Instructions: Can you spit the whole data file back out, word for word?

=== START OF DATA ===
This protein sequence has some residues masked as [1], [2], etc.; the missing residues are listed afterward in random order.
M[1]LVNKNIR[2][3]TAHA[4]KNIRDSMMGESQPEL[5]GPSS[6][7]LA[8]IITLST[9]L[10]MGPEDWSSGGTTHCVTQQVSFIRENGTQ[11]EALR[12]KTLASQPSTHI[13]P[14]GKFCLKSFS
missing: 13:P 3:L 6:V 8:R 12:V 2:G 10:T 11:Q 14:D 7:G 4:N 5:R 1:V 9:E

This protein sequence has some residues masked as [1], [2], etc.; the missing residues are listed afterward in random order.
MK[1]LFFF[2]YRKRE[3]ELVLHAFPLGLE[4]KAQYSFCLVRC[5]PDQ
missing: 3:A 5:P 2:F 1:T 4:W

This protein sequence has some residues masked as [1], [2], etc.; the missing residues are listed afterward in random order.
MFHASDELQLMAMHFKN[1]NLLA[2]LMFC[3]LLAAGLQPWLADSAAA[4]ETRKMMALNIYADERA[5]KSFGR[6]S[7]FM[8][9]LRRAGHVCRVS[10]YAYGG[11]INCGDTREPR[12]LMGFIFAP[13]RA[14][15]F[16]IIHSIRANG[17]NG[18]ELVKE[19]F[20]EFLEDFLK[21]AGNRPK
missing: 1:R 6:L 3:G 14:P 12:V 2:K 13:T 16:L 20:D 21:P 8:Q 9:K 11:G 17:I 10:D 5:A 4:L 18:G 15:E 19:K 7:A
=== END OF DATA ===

This protein sequence has some residues masked as [1], [2], etc.; the missing residues are listed afterward in random order.
M[1]LVNKNIR[2][3]TAHA[4]KNIRDSMMGESQPEL[5]GPSS[6][7]LA[8]IITLST[9]L[10]MGPEDWSSGGTTHCVTQQVSFIRENGTQ[11]EALR[12]KTLASQPSTHI[13]P[14]GKFCLKSFS
missing: 13:P 3:L 6:V 8:R 12:V 2:G 10:T 11:Q 14:D 7:G 4:N 5:R 1:V 9:E

This protein sequence has some residues masked as [1], [2], etc.; the missing residues are listed afterward in random order.
MK[1]LFFF[2]YRKRE[3]ELVLHAFPLGLE[4]KAQYSFCLVRC[5]PDQ
missing: 3:A 5:P 2:F 1:T 4:W

This protein sequence has some residues masked as [1], [2], etc.; the missing residues are listed afterward in random order.
MFHASDELQLMAMHFKN[1]NLLA[2]LMFC[3]LLAAGLQPWLADSAAA[4]ETRKMMALNIYADERA[5]KSFGR[6]S[7]FM[8][9]LRRAGHVCRVS[10]YAYGG[11]INCGDTREPR[12]LMGFIFAP[13]RA[14][15]F[16]IIHSIRANG[17]NG[18]ELVKE[19]F[20]EFLEDFLK[21]AGNRPK
missing: 1:R 6:L 3:G 14:P 12:V 2:K 13:T 16:L 20:D 21:P 8:Q 9:K 11:G 17:I 10:D 5:A 4:L 18:G 15:E 19:K 7:A